Throughout the process, members and employees were kept informed about the new processes and why the organization was implementing them. Executives understood the need to balance employee safety with member service, and were supportive throughout. Employees, especially those in member-facing positions, were retrained to help members understand what was happening and to help manage expectations.

Protecting employees while continuing to provide excellent service to members is a challenge. A manufacturing firm with many employees who couldn’t work remotely faced different challenges when one employee was possibly infected.

Limiting Exposure to COVID-19

When a manufacturing firm had an employee who showed symptoms of COVID-19, the key was to take preventive action even before test results became available.

The Lindenberger Group advised the company to:

  • Send the employee home to self-quarantine immediately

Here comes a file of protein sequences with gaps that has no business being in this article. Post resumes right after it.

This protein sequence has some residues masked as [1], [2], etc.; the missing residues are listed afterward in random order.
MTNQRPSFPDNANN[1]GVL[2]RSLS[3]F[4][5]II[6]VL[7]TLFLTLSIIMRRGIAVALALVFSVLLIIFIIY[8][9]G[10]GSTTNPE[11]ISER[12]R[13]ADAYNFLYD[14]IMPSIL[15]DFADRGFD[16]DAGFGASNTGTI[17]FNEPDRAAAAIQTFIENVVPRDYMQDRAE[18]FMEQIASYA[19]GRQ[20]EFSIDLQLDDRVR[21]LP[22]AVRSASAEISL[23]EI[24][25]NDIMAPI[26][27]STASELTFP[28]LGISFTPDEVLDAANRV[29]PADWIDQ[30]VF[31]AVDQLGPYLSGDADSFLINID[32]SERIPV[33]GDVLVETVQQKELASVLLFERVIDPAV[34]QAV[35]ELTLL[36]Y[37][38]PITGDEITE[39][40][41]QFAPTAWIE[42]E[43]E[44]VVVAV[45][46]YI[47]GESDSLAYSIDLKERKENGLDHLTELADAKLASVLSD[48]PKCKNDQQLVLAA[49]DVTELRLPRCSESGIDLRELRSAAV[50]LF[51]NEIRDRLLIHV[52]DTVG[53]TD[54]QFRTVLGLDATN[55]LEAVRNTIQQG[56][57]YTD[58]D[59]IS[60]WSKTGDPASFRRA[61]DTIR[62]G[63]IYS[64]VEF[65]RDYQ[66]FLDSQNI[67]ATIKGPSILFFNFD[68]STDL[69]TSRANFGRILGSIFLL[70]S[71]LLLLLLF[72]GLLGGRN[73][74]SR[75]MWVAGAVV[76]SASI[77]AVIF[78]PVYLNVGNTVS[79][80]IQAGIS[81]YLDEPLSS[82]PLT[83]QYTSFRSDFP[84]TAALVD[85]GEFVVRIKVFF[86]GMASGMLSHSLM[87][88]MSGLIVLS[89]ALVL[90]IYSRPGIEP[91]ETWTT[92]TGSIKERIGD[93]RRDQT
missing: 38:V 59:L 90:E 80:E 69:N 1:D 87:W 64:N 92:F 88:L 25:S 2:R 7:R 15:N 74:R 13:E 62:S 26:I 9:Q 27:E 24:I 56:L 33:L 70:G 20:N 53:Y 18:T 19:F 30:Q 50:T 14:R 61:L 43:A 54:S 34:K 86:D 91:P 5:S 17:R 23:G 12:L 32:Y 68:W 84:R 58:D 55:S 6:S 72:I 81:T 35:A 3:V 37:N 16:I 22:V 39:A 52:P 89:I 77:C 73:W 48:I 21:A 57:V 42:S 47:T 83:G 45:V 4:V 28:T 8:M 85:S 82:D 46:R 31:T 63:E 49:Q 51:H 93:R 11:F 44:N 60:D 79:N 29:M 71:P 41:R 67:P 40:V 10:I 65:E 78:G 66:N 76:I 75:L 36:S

• Inform all employees
  • Send employees home who’d had direct contact with that person to also self-quarantine
  • Do a deep clean and disinfecting of the facility overnight
  • Inform clients about what the company was doing to protect them and its products from contamination
  • Keep aware of, and follow, all Centers for Disease Control (CDC) guidelines

A third client faced a different challenge: following multiple sets of regulations.

Managing Multiple Facilities

An engineering firm had facilities in two states, with different, rapidly changing regulations. The Lindenberger Group acted as the company’s de facto HR department, keeping managers in both states aware of new regulations and guidelines. We have also helped the client monitor operations in both states to ensure they remain in compliance with all state and federal regulations.

Key Lessons

In working with a broad range of clients across industries, we have identified the following best practices for ensuring business continuity—both during the current crisis and other emergencies.

Plans and Policies